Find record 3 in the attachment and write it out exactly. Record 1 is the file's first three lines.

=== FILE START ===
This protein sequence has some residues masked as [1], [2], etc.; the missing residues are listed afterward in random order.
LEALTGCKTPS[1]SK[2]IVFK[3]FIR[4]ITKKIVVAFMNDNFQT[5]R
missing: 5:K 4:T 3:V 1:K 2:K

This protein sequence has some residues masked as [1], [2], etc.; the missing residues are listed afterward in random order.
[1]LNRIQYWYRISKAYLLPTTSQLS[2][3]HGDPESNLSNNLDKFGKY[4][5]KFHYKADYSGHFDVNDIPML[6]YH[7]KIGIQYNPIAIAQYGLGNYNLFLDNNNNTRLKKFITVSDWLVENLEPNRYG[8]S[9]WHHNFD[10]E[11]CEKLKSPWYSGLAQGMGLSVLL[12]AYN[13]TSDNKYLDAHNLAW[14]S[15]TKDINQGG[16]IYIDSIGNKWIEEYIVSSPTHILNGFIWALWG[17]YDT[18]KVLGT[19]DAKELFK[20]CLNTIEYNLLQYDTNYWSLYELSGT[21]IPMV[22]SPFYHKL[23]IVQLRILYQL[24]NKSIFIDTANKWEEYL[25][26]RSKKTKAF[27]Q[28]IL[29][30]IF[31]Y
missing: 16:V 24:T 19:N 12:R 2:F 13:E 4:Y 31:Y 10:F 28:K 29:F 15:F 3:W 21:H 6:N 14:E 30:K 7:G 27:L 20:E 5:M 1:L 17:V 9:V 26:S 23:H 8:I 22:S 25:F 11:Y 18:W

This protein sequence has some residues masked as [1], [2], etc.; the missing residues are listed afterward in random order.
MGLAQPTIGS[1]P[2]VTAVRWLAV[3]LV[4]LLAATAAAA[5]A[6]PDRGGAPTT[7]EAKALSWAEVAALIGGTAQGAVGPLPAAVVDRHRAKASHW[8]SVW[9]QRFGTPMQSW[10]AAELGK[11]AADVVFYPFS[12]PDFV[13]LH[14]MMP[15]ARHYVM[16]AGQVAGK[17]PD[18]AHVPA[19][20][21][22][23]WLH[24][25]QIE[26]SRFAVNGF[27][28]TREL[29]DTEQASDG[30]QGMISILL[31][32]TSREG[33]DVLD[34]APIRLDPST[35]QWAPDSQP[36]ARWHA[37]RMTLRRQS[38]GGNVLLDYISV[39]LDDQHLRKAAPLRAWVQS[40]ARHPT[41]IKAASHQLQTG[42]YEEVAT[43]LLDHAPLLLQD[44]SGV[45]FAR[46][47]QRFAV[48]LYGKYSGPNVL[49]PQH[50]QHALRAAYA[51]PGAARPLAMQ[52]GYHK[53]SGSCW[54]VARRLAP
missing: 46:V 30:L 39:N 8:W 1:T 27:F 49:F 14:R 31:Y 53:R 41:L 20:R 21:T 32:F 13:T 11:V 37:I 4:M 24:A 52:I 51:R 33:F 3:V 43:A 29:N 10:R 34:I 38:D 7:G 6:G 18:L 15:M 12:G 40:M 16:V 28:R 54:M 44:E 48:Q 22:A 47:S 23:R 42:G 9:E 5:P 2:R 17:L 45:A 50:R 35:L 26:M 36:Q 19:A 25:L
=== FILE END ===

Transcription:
This protein sequence has some residues masked as [1], [2], etc.; the missing residues are listed afterward in random order.
MGLAQPTIGS[1]P[2]VTAVRWLAV[3]LV[4]LLAATAAAA[5]A[6]PDRGGAPTT[7]EAKALSWAEVAALIGGTAQGAVGPLPAAVVDRHRAKASHW[8]SVW[9]QRFGTPMQSW[10]AAELGK[11]AADVVFYPFS[12]PDFV[13]LH[14]MMP[15]ARHYVM[16]AGQVAGK[17]PD[18]AHVPA[19][20][21][22][23]WLH[24][25]QIE[26]SRFAVNGF[27][28]TREL[29]DTEQASDG[30]QGMISILL[31][32]TSREG[33]DVLD[34]APIRLDPST[35]QWAPDSQP[36]ARWHA[37]RMTLRRQS[38]GGNVLLDYISV[39]LDDQHLRKAAPLRAWVQS[40]ARHPT[41]IKAASHQLQTG[42]YEEVAT[43]LLDHAPLLLQD[44]SGV[45]FAR[46][47]QRFAV[48]LYGKYSGPNVL[49]PQH[50]QHALRAAYA[51]PGAARPLAMQ[52]GYHK[53]SGSCW[54]VARRLAP
missing: 46:V 30:L 39:N 8:W 1:T 27:F 49:F 14:R 31:Y 53:R 41:L 20:R 21:T 32:F 13:T 11:V 37:I 4:M 24:A 52:I 51:R 33:F 3:V 43:A 29:N 10:R 34:I 38:D 7:G 6:G 18:L 15:M 12:G 40:M 16:V 28:R 54:M 44:E 48:Q 22:A 47:S 23:R 42:G 9:E 5:P 2:R 17:L 45:A 50:R 35:L 26:M 36:Q 19:A 25:L